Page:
Kraft Shreds its Cheese Packaging

April 27, 2009

At the supermarket this weekend I did a double-take passing the shredded cheese display. New packaging! How exciting. I made a beeline for the display which looked a lot like what you’d expect a generic or store brand to look like. Then came the big shock — it was Kraft!

kraft_old_full_line

Considering how controversial the rebranded Tropicana packaging was, I was very surprised to see that Kraft had followed suit. In the old packaging, although each package varies from cheese to cheese, the basic look remained the same: a blue wave at top and bottom, a “banner” top and center with the Kraft logo and type of cheese, and a clear view into the package. It’s recognizable, eye-catching, and invokes a sense of quality.

Please excuse the photo from my phone's "utility" camera.

Kraft's new shredded cheese packaging — white space and lower case letters.

The new, cleaned up packaging is almost austere in its simplicity. I am a big fan of white space, but this new design may be oversimplified for a big consumer brand. It heralds the old store brand packaging we all used to recognize, before “no-frills” brands began to compete on visual presentation, and not just on price and value. The packaging is not just a simple white and blue stripe with a block of color to indicate the type of cheese, it’s also not glossy! It’s a more matte-looking plastic package material, which, I’m sure, is intended to stand out from the other brands’ glossy cheese packaging. You might also think, that given all the clear-space around the Kraft logo, that the logo would stand out more from the package. However, it manages to get lost on this über-clean design, your focus, instead, is drawn to the colored block of copy on the bottom, which tells you the type of cheese in all lower case letters. Read the rest of this entry »

How to :: NOT use a font

April 7, 2009

Email blast design is just like every other technology — dangerous in the hands of those who don’t know how to use it. Here on Long Island there’s a wonderful organization called the LIA. However, the email blasts they send are less than wonderful. In fact, they’re simply awful.

We can forgive the cheesy headline, the many fonts used throughout, even the squished photo. What we can not excuse is the use of an all caps, italic, calligraphic font!

Why oh why? How does anyone think all caps, calligraphic font use looks good?

Why oh why? How does anyone think all caps, calligraphic font use looks good?

If you read our blog, you already know my position on Zapf Chancery. Well Monotype Corsiva is similarly abused. It’s just less accessible to everyday computer users. But the same rule applies: Just. Don’t. Use. It. However, if your font choices are limited, and you simply MUST use a “fancy” font, and the only font that will do is Monotype Corsiva, please, please, please, (for the sake of all our senses), don’t use it in all caps, or even with initial caps. It just wasn’t designed to work that way and it’s painful to look at.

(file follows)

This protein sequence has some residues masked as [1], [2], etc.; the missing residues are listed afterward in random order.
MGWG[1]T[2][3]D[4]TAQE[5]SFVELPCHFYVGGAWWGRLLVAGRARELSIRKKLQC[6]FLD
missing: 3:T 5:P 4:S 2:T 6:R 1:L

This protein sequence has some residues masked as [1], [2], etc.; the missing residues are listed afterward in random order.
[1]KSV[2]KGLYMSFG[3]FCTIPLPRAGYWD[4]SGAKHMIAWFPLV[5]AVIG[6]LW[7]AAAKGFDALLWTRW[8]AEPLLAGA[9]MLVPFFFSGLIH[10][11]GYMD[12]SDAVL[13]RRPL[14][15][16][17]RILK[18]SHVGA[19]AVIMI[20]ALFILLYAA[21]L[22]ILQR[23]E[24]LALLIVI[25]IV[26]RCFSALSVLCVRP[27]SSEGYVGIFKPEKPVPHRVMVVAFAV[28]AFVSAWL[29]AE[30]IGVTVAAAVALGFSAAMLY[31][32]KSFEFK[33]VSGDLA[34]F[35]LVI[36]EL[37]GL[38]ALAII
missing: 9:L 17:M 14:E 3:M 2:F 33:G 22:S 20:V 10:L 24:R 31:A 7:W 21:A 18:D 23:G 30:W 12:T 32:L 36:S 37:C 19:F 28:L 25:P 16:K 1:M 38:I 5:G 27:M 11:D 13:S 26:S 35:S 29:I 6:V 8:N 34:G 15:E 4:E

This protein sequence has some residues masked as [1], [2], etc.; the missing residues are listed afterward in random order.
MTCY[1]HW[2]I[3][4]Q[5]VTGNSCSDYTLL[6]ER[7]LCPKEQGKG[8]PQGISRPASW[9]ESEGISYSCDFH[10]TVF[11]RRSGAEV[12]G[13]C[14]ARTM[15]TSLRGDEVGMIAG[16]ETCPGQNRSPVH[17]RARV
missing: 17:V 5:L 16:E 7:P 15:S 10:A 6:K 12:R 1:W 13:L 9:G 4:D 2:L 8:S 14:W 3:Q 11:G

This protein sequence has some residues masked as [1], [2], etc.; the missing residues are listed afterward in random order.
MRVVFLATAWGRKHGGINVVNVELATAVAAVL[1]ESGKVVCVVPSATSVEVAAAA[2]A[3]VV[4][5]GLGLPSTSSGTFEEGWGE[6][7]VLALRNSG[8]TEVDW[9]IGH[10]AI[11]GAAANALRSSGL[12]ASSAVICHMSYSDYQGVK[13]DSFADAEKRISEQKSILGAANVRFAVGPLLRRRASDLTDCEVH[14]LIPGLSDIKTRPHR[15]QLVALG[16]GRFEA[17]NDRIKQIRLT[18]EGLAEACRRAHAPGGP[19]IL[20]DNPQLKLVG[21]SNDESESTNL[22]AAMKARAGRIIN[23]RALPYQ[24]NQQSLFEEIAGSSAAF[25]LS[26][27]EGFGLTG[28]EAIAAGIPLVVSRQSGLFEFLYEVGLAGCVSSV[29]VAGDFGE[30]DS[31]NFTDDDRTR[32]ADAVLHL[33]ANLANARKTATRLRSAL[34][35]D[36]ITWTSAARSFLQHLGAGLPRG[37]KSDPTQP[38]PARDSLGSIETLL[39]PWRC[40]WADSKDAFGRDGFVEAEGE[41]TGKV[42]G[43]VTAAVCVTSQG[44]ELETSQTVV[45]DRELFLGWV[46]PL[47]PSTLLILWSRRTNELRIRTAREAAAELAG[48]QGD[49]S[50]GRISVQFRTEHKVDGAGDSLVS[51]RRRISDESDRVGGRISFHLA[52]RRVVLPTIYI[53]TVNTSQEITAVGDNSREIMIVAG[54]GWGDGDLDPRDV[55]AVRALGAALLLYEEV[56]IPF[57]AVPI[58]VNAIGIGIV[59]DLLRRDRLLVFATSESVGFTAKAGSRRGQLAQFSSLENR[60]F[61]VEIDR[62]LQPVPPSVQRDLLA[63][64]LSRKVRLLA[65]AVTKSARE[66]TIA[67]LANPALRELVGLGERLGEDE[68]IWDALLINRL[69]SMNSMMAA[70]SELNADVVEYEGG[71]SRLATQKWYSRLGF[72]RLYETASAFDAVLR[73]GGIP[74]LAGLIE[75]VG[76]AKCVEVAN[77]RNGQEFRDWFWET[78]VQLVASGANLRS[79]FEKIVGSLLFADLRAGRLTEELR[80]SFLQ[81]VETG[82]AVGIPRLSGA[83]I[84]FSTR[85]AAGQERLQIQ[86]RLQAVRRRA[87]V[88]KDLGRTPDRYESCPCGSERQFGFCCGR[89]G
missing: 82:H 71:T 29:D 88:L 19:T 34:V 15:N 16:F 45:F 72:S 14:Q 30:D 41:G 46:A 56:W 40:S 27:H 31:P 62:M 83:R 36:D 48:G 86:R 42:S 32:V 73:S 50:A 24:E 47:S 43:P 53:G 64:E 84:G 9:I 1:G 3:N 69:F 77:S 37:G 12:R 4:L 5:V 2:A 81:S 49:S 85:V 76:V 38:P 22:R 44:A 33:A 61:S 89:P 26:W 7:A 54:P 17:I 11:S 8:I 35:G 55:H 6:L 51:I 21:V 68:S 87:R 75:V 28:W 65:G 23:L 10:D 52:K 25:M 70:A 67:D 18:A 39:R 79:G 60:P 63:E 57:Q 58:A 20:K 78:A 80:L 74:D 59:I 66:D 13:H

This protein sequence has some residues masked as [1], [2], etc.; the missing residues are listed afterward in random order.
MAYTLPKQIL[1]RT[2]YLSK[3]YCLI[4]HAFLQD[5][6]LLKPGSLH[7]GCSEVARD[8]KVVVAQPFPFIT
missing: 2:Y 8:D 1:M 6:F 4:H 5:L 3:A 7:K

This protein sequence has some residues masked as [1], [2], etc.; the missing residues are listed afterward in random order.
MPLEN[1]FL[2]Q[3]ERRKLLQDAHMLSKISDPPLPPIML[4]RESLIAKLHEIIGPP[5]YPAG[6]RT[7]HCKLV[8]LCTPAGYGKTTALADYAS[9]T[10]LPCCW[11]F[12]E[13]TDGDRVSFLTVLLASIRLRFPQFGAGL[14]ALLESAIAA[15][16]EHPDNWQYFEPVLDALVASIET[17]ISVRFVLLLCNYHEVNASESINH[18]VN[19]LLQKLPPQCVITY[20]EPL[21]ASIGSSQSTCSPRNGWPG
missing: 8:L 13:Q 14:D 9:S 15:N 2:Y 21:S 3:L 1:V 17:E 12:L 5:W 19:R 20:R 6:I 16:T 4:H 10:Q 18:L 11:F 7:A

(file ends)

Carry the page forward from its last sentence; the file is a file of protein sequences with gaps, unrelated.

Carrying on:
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The swoosh logo :: just leave it

April 1, 2009
The Nike logo: from humble beginnings to universal recognition.

The Nike logo: from humble beginnings to universal recognition.

Nike adopted the swoosh for its logo in 1971. It’s symbolic, it’s iconic, and it’s very appropriate for their business. (And was designed by a college student, btw.) So what is it about the swoosh that makes so many decision makers want to use it for their logo? It’s everywhere. And no one uses it as well or as meaningfully as Nike.

A new swoosh for Capital One. But WHY?

A new swoosh for Capital One. But WHY?

It seems that both big and small companies in all industries think a swoosh logo is also right for them. Take Capital One for instance. What does their new swoosh say for them? That they’re fast moving? Is it an orbit? Does it intimate forward thinking? Truly these are not unique concepts, even if that is what they’re thinking. How about coming up with a logo that distinguishes them from the competition? One that focuses on their key strenght(s).

I have to wonder what motivated each of these companies to adopt a swoosh logo. Did they see swoosh logos everywhere and figure that was the thing to do? Did they subconsciously “copy” the swoosh from one of the few companies that use it successfully (Nike, Intel)? Did they see it as hip or trendy or otherwise worthy for their compay’s most valuable asset — thier brand?